Heart Conference adds two teams


Maria Echeverry

Image by Maria Echeverry.

Story by Bailey Conklin, Sports Editor

Two Iowa institutions have joined the Heart of America Athletic Conference starting this season. Baker University will now face off against Clarke University from Dubuque, Iowa, and Mount Mercy from Cedar Rapids, Iowa, in a number of sports.

Both institutions were originally in the Midwest Collegiate Conference and were able to join the Heart immediately to participate in administrative matters and strategic planning in April of 2015.

Clarke and Mount Mercy were not able to compete in on-field competition until the 2016-2017 academic year, however.

The addition of these two schools brings the total number of Heart members to 14. This is the largest number of schools to be a part of this conference in its 45-year history.

These additions come just one year after the previous expansion of the Heart. Last year the Heart welcomed William Penn University and Grand View to the conference. Baker’s Athletic Director Theresa Yetmar says the addition of two more schools is not that different than the previous years.

“They have a similar institutional profile, so it’s a small liberal arts college. They have some kind of religious focus, but it’s not the main driver,” Yetmar said. “They both have at least 20 sports like a lot of our schools do in our conference, so I think that overall they kind of fit the profile of our institutions.”

Both institutions will compete against Baker in men’s and women’s cross country, men’s and women’s soccer, volleyball, men’s and women’s basketball, men’s and women’s indoor track and field, baseball, bowling, softball, men’s and women’s outdoor track and field and men’s and women’s golf.

The biggest sport missing from the list is football. Mount Mercy University doesn’t currently have a football program, and Clarke University announced it will start a football program for the 2018 season.

With the addition of these two institutions, Baker had to make decisions on how it would structure athletic schedules to accommodate the expansion of the conference.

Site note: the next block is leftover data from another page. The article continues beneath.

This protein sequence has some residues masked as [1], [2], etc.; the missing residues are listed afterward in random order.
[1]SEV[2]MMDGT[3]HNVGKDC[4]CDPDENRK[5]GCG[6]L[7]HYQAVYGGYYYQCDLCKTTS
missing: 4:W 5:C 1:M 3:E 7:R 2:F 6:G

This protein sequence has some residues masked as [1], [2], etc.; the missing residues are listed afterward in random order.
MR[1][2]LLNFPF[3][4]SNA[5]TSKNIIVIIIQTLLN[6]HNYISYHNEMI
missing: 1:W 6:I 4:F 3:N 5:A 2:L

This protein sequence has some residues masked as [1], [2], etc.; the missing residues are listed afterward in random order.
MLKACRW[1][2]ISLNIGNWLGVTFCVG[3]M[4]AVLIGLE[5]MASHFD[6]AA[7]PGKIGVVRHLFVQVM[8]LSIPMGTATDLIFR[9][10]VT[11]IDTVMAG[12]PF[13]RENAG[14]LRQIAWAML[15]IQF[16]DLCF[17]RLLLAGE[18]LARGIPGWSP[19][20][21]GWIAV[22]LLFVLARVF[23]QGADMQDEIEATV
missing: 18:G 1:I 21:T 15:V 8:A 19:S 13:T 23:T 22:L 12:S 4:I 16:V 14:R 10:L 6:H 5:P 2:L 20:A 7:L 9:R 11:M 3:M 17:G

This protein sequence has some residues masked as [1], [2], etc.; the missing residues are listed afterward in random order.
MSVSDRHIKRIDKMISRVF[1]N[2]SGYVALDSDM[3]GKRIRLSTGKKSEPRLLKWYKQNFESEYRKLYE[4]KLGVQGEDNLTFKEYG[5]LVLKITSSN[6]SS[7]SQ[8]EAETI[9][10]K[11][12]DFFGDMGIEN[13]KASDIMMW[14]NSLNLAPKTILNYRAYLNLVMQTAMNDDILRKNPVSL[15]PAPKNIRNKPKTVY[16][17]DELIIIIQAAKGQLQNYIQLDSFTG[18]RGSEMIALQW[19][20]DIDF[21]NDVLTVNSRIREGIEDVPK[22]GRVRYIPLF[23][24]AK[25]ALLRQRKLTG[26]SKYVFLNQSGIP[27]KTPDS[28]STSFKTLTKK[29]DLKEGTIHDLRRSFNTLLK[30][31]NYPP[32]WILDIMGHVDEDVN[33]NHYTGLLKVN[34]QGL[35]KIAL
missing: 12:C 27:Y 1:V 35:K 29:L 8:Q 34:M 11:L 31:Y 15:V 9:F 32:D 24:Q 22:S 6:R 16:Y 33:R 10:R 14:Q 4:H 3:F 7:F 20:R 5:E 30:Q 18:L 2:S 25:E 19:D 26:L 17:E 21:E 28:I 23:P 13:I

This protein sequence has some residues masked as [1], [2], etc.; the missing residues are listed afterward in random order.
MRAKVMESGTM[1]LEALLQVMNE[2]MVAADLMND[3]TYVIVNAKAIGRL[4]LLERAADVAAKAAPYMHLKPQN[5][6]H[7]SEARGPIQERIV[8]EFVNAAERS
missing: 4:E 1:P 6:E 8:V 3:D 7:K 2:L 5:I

“I think we’ve gotten to the place where we’ve tried to be consistent where we can. If within a sport we decide to play in divisions, the divisions are always the same, so those have been set,” Yetmar said. “I think that’s important, but we wanted to do what was best for the sport.”

When it comes to football, the conference is in divisional play, which automatically gives both the North and the South division champions a berth in the NAIA FCS playoffs.

As for soccer, the number of schools makes it so that the conference can play a single round-robin and still have roughly six non-conference games. These contest limitations still give Baker the ability to continue to play schools regionally and across the country, giving Baker the opportunity to gain a look and feel for national rankings.

The addition of these schools may take a toll on athletes. If the game isn’t at home, then Baker teams will be looking at five or more hours of travel to some games.

“The travel for those schools for us become some of our longest trips, and so I think that with the help of a conference scheduler, (we are) trying to minimize missed class time so it still feels similar to when we had 10 or 12 schools,” Yetmar said. “So, we are cognizant of those potential pressures on student-athletes. Ultimately at the end of the day, in order to be eligible for conference, postseason and things like that, we need to play all our games.”

In order for an institution to join the Heart of America Athletic Conference, it must first fill out an application, which Heart Commissioner Lori Thomas then reviews. The application is then reviewed by presidents, and if there is interest shown, a task force is created to go and view the institution. This task force includes at least one president, the commissioner, one athletic director and one faculty athletic representative.

The information gathered by this task force is brought back to the Board of Governors, which is comprised of every director of athletics and every faculty athletic representative in the Heart conference. This board then discusses the information to vote on whether the institution should be added.

“We do get a vote, but ultimately that vote is just an indicator for the presidents who make the final call,” said Yetmar. “Ultimately, all the presidents sit on the Presidents Council and they decide any additions for membership.”

With this being the second addition in recent years to the Heart conference, the question of “how many schools is too many?’ may soon need to be asked.

“I think 16, at this point, would probably be an ideal number, because then you would have eight and eight in terms of divisional play, which makes for a cleaner schedule,” Yetmar said.